School of Computer and Information Science, Security Research Centre, Edith Cowan University, Perth, Western Australia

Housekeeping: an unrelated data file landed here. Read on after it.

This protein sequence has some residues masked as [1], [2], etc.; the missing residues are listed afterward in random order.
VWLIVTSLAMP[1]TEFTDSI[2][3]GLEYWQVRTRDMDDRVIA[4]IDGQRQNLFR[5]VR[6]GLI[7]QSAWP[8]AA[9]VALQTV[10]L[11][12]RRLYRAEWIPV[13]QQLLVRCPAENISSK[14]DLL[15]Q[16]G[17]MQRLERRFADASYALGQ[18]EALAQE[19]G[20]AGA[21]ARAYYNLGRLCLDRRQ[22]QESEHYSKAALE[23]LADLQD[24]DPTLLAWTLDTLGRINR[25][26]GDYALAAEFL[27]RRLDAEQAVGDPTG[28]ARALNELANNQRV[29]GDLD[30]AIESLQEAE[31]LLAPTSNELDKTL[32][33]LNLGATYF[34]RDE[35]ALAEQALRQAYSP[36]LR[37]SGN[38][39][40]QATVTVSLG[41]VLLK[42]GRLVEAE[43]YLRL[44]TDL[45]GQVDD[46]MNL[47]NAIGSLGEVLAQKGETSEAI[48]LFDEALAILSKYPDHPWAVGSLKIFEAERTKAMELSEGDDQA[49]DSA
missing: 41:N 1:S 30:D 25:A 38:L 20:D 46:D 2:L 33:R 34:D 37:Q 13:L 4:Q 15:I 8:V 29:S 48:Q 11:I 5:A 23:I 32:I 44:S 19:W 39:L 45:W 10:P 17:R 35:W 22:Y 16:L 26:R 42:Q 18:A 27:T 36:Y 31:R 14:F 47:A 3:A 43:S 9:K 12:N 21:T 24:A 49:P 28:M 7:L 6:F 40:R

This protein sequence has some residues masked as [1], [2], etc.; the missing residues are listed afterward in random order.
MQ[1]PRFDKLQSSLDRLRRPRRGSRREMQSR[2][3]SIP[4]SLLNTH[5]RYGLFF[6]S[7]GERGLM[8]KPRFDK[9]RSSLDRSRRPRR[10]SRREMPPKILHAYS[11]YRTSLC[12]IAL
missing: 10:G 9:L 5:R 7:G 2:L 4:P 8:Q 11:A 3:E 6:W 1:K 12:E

Australia is moving to a national e-health system with a high level of interconnectedness. The scenario for recovery of such a system, particularly once it is heavily relied upon, may be complex. Primary care medical practices are a fundamental part of the new e-health environment yet function as separate business entities within Australia’s healthcare system. Individually this means that recovery would be reliant on the self-sufficiency of each medical practice. However, the ability of these practices to individually and collectively recover is questionable. The current status of information security in primary care medical practices is compared to the needs of information security in a broader national e-health system. The potential issues that hamper recovery of a national system are the poor understanding of security at the end-user level currently, and the lack of central control. This means that in this environment where independence is promoted, the major concern is national coordination of recovery from a major incident. The resilience of a medical practice to cope with a cyber-security incident is important. Resuming normal activity within an acceptable time frame may be vital after a major attack on Australia’s infrastructure.